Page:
Overview

This trial is active, not recruiting.

Condition redundant colon
Treatments goggle balloon, water immersion only
Sponsor Indiana University
Start date July 2014
End date July 2017
Trial size 60 participants
Trial identifier NCT02359409, IndianaU, NCT02539888

Summary

This study aims to look if use of goggle balloon can help to complete colonoscopy in patients with very redundant colons.

United States No locations recruiting
Other Countries No locations recruiting

Study Design

Allocation randomized
Endpoint classification efficacy study
Intervention model parallel assignment
Masking single blind (subject)
Primary purpose treatment
Arm
(Active Comparator)
Colonoscopy will be performed using the water immersion technique.
water immersion only
Colonoscopy will be performed using a goggle balloon at the tip of the scope with water immersion technique.
(Experimental)
Colonoscopy will be performed using a goggle balloon at the tip of the scope with water immersion technique
goggle balloon
Colonoscopy will be performed using the water immersion technique.

Primary Outcomes

Measure
number of subjects with complete colonoscopy in each arm
time frame: 2 years

Secondary Outcomes

Measure
Time to cecal intubation in each arm
time frame: 2 years

Eligibility Criteria

Male or female participants at least 18 years old.

Inclusion Criteria: Referral for incomplete colonoscopy Exclusion Criteria: Known stricture or narrowing of the colon, prior colon resection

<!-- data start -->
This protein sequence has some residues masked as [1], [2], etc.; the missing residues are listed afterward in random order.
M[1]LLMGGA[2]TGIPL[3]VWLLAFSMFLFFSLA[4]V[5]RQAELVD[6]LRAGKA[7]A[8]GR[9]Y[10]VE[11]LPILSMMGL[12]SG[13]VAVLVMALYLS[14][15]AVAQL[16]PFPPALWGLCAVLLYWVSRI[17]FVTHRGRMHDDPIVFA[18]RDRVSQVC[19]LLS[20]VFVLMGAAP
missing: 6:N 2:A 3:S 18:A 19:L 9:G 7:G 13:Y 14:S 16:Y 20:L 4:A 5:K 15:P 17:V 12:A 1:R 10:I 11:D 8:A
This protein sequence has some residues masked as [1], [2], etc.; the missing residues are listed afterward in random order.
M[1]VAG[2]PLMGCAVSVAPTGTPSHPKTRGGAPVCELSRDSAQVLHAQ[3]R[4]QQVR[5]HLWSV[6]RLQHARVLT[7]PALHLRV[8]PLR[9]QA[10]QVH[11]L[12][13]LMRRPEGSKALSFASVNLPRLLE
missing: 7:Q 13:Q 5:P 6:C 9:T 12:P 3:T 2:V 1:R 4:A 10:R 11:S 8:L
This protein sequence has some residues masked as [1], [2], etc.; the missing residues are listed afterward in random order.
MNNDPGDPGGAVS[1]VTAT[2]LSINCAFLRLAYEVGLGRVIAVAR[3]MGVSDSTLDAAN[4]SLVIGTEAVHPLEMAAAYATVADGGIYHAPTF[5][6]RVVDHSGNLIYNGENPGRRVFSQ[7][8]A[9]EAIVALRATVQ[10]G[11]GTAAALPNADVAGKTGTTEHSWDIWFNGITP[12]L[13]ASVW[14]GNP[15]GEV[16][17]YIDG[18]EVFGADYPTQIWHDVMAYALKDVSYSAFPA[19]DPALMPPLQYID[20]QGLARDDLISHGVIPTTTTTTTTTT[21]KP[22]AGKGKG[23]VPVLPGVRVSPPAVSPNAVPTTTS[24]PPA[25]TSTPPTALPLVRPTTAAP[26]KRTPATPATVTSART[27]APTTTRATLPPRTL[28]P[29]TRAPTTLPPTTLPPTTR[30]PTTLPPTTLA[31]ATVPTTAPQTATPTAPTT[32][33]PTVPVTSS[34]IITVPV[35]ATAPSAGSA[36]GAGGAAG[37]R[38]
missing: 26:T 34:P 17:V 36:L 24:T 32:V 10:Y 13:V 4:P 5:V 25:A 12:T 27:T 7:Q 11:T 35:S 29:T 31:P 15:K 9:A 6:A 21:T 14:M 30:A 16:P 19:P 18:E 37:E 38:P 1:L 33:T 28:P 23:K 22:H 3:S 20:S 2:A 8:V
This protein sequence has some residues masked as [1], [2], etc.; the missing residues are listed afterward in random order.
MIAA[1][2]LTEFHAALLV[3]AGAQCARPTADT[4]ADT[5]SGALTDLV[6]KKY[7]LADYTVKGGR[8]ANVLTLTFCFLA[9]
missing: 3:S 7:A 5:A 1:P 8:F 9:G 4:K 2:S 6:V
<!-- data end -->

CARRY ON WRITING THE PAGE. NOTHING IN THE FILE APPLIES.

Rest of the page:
Additional Information

Official title Use of Goggle Balloon to Improve Cecal Intubation During Colonoscopy
Principal investigator Douglas K Rex, MD
Description About 5% of colonoscopies are technically difficult because the colon is elongated or redundant. There is an increased risk of the colonoscope not reaching the cecum in these cases. One solution to this is to try to keep the colon shorter by not insufflating it with gas. In order to achieve that, in these cases the investigators typically fill the colon with water, which does not distend the colon as much. Another technique, which can improve visualization, is to use a device called the goggle balloon. This is a small balloon filled with a few mL of water which fits over the end of the colonoscope and pushes the colonic mucosa away from the end of the scope so that the luminal direction can be visualized with minimal insufflation. In patients with normal colons, the goggle balloon can be used to insert the colonoscope to the cecum with virtually no air or water filling. We aim to study if the goggle balloon can be used to help complete the colonoscopy in patients with redundant colons.
Trial information was received from ClinicalTrials.gov and was last updated in December 2016.
Information provided to ClinicalTrials.gov by Indiana University.